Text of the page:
Your name is Liz!!

Your name is Liz!

I fathomed even having the energy or emotional capacity to write this post. I still do not believe words will do this experience justice. Today was the first clinic day in the Slums of Niarobi,  Kenya. Baba Dogo to be specific. This isn't the worst slum, in fact, it is actually a hell of a lot nicer than the others we will be seeing, as I'm told.

We loaded up the vans with our medical supplies, got on our high American horses and road in like knights in shining armor. It is true, we help these people a great deal to the extent our supplies allow, but their lives would go on despite us not being there today. One fungal infection would have continued to be an annoying itch, one skin ulcer would cause a young HIV mother pain for another day, and one case of Malaria would go untreated. By no means am I saying that we didn't do good things today. Hell, we busted our asses, stepped out of our comfort zones and treated the poor, undernourished, & unclean citizens of these deplorable slums.

I'm not sure how to segway into the next part of my day but here it goes:

How many of you had it? 
How many of you made a "happy plate" ?
How many of you waisted food?

I know that I almost wasted a ton of good, nutritious food today. As we broke for lunch the natives had lunch prepared and served us like we were kings and queens. Heaping amounts of rice, potatoes, cabbage and other vegetables...all ours for the taking. Not really starving, but not wanting to be rude, I ate about half of the enormous portion of food. I got up to thank the women who prepared it but before I did, I saw the door open and children scurry in. These children were invite in to eat the left overs.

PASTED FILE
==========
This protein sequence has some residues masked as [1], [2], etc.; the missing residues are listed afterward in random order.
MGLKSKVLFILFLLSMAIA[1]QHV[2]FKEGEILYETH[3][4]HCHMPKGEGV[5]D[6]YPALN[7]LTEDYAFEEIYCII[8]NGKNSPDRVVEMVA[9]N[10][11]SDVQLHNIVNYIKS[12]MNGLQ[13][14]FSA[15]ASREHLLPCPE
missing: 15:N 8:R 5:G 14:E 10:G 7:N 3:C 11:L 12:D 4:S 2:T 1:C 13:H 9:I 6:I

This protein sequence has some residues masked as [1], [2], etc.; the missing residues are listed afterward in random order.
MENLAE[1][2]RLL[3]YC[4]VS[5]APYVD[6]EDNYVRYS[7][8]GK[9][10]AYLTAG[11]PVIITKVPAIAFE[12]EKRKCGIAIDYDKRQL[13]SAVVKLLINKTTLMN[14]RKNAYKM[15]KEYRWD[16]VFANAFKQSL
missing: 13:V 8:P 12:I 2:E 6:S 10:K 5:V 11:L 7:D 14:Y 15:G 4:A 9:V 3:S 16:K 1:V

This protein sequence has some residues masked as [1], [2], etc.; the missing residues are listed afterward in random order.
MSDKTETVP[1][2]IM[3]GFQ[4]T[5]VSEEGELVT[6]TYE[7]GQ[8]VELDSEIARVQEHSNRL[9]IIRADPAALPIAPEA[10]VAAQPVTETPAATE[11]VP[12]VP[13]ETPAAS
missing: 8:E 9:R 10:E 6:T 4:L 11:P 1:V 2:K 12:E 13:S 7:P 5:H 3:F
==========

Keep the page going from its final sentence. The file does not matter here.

This was the most emotionally overwhelmed I have ever been in my life, including losing my father. I began feeding these children from the same spoon I had just eaten off of.  The same spoon that had spoiled me with a gracious amount of sustenance, had now given a child a meal they might not of otherwise had. As I would bring the spoon to these children's mouths there eyes would light up and a smile that should be reserved for something much greater than a bite of rice, jammed itself right in my heart. Eventually the bowls were put on the table for the children to eat themselves. The older siblings would feed the younger ones without taking any bites for themselves. 

At that moment I felt the most guilt I had ever felt in my life. Who are we to complain? Do you shit in a plastic bag or in a hole on a daily basis? Do you live in a 15sq ft house with 6 others? Would you need to let your child eat the left overs off some strangers spoon? 

Me either.

I  picked up a bowl that hadn't  been devoured yet and started feeding one of the older siblings, this child was probably 9 or 10. He smiled that beautiful smile and then pointed at my medical taped name tag and said "Liz, your name is Liz!". He was so happy to be able to read and say my name. Never mind that his family cannot provide adequate nourishment, never mind a complete stranger is feeding him her leftovers. Never mind the prospect of this child every having anything like the children in America is slim to none. Tears that I had been trying so hard to hold back, were now falling quickly. I fed the last bite to the little boy and excused  myself outside. I sobbed, and I sobbed uncontrollably, and every time a little Kenyan child would run past playing, and laughing I would sob more. I have never been one to lose my composure during sad situations, I can be very stoic when necessary, but something today left an everlasting imprint on my heart.

My name is Liz. 


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